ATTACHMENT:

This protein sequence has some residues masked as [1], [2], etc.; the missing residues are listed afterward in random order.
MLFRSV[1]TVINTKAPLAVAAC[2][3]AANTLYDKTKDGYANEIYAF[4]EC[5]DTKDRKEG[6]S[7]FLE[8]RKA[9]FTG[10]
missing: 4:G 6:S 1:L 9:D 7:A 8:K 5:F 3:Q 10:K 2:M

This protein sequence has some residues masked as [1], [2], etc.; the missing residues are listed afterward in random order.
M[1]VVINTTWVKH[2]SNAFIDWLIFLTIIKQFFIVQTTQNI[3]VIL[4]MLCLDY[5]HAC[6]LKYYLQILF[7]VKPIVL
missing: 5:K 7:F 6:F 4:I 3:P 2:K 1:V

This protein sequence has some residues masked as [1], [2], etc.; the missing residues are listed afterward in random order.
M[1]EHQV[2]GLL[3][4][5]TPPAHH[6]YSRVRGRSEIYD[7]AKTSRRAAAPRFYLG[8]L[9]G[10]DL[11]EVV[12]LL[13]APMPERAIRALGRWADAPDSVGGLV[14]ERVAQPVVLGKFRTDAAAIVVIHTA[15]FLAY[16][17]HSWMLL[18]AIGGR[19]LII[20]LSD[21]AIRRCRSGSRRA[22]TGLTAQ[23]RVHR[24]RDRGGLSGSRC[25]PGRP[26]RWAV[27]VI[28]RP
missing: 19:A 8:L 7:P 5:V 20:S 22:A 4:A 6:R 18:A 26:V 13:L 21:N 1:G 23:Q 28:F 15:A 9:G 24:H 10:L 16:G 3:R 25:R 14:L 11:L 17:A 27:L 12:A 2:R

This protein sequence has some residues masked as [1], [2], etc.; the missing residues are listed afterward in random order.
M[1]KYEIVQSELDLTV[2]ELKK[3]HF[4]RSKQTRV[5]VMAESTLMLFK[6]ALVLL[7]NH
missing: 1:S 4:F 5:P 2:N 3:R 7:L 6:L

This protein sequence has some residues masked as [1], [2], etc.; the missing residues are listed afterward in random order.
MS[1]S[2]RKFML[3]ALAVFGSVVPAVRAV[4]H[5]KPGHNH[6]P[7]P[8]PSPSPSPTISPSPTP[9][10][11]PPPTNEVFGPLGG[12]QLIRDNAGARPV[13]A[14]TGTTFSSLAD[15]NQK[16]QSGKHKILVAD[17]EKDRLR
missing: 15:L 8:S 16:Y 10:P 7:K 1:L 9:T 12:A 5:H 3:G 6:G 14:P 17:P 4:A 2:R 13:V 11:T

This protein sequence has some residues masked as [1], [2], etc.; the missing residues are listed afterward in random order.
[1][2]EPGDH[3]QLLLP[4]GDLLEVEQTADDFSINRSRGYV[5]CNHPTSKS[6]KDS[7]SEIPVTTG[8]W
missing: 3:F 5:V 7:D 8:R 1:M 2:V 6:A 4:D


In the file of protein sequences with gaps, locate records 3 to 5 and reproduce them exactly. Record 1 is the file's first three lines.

This protein sequence has some residues masked as [1], [2], etc.; the missing residues are listed afterward in random order.
M[1]EHQV[2]GLL[3][4][5]TPPAHH[6]YSRVRGRSEIYD[7]AKTSRRAAAPRFYLG[8]L[9]G[10]DL[11]EVV[12]LL[13]APMPERAIRALGRWADAPDSVGGLV[14]ERVAQPVVLGKFRTDAAAIVVIHTA[15]FLAY[16][17]HSWMLL[18]AIGGR[19]LII[20]LSD[21]AIRRCRSGSRRA[22]TGLTAQ[23]RVHR[24]RDRGGLSGSRC[25]PGRP[26]RWAV[27]VI[28]RP
missing: 19:A 8:L 7:P 5:V 20:S 22:A 4:A 6:R 18:A 26:V 13:L 21:N 1:G 23:Q 28:F 15:A 9:G 24:H 10:L 16:G 3:R 25:R 14:L 11:L 17:A 27:L 12:A 2:R

This protein sequence has some residues masked as [1], [2], etc.; the missing residues are listed afterward in random order.
M[1]KYEIVQSELDLTV[2]ELKK[3]HF[4]RSKQTRV[5]VMAESTLMLFK[6]ALVLL[7]NH
missing: 1:S 4:F 5:P 2:N 3:R 7:L 6:L

This protein sequence has some residues masked as [1], [2], etc.; the missing residues are listed afterward in random order.
MS[1]S[2]RKFML[3]ALAVFGSVVPAVRAV[4]H[5]KPGHNH[6]P[7]P[8]PSPSPSPTISPSPTP[9][10][11]PPPTNEVFGPLGG[12]QLIRDNAGARPV[13]A[14]TGTTFSSLAD[15]NQK[16]QSGKHKILVAD[17]EKDRLR
missing: 15:L 8:S 16:Y 10:P 7:K 1:L 9:T 12:A 5:H 3:G 6:G 14:P 17:P 4:A 2:R 13:V 11:T